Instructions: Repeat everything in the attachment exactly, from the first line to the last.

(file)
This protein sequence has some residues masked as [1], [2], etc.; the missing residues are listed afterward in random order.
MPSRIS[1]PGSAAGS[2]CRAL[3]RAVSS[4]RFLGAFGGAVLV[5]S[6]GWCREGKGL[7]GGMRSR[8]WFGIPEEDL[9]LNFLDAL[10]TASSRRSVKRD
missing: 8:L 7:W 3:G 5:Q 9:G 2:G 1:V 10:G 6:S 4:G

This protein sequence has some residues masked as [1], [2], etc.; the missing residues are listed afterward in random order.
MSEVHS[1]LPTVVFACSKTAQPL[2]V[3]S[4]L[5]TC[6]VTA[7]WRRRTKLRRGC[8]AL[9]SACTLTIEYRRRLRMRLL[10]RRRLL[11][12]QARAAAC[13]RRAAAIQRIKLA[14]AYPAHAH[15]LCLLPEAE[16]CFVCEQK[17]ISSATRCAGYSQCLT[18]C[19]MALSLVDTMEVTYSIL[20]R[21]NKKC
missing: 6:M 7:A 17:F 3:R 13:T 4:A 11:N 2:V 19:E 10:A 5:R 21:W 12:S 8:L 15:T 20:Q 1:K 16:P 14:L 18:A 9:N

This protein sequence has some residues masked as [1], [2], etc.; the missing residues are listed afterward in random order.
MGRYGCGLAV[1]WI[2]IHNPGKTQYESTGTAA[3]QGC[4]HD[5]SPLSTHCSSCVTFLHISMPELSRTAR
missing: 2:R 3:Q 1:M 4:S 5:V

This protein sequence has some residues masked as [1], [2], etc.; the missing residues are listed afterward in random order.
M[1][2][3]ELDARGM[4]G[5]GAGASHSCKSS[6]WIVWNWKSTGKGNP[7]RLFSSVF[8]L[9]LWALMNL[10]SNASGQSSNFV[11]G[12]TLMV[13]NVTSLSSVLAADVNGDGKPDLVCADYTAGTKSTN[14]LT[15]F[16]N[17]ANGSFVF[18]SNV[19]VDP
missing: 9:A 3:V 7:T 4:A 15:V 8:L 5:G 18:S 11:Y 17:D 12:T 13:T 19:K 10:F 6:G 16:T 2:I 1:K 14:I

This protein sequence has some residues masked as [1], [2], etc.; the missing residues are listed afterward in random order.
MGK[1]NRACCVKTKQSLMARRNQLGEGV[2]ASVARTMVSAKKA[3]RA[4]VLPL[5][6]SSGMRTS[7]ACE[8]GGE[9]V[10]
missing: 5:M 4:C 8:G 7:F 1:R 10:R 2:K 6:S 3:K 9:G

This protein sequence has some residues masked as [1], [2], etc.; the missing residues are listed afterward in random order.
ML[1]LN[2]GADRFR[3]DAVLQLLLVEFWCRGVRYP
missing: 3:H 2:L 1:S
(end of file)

This protein sequence has some residues masked as [1], [2], etc.; the missing residues are listed afterward in random order.
MPSRIS[1]PGSAAGS[2]CRAL[3]RAVSS[4]RFLGAFGGAVLV[5]S[6]GWCREGKGL[7]GGMRSR[8]WFGIPEEDL[9]LNFLDAL[10]TASSRRSVKRD
missing: 8:L 7:W 3:G 5:Q 9:G 2:G 1:V 10:G 6:S 4:G

This protein sequence has some residues masked as [1], [2], etc.; the missing residues are listed afterward in random order.
MSEVHS[1]LPTVVFACSKTAQPL[2]V[3]S[4]L[5]TC[6]VTA[7]WRRRTKLRRGC[8]AL[9]SACTLTIEYRRRLRMRLL[10]RRRLL[11][12]QARAAAC[13]RRAAAIQRIKLA[14]AYPAHAH[15]LCLLPEAE[16]CFVCEQK[17]ISSATRCAGYSQCLT[18]C[19]MALSLVDTMEVTYSIL[20]R[21]NKKC
missing: 6:M 7:A 17:F 3:R 13:T 4:A 11:N 2:V 19:E 10:A 5:R 21:W 12:S 8:L 15:T 20:Q 1:K 16:P 14:L 18:A 9:N

This protein sequence has some residues masked as [1], [2], etc.; the missing residues are listed afterward in random order.
MGRYGCGLAV[1]WI[2]IHNPGKTQYESTGTAA[3]QGC[4]HD[5]SPLSTHCSSCVTFLHISMPELSRTAR
missing: 2:R 3:Q 1:M 4:S 5:V

This protein sequence has some residues masked as [1], [2], etc.; the missing residues are listed afterward in random order.
M[1][2][3]ELDARGM[4]G[5]GAGASHSCKSS[6]WIVWNWKSTGKGNP[7]RLFSSVF[8]L[9]LWALMNL[10]SNASGQSSNFV[11]G[12]TLMV[13]NVTSLSSVLAADVNGDGKPDLVCADYTAGTKSTN[14]LT[15]F[16]N[17]ANGSFVF[18]SNV[19]VDP
missing: 9:A 3:V 7:T 4:A 15:V 8:L 5:G 18:S 11:Y 17:D 12:T 13:T 19:K 10:F 6:G 16:T 2:I 1:K 14:I

This protein sequence has some residues masked as [1], [2], etc.; the missing residues are listed afterward in random order.
MGK[1]NRACCVKTKQSLMARRNQLGEGV[2]ASVARTMVSAKKA[3]RA[4]VLPL[5][6]SSGMRTS[7]ACE[8]GGE[9]V[10]
missing: 5:M 4:C 8:G 7:F 1:R 10:R 2:K 6:S 3:K 9:G

This protein sequence has some residues masked as [1], [2], etc.; the missing residues are listed afterward in random order.
ML[1]LN[2]GADRFR[3]DAVLQLLLVEFWCRGVRYP
missing: 3:H 2:L 1:S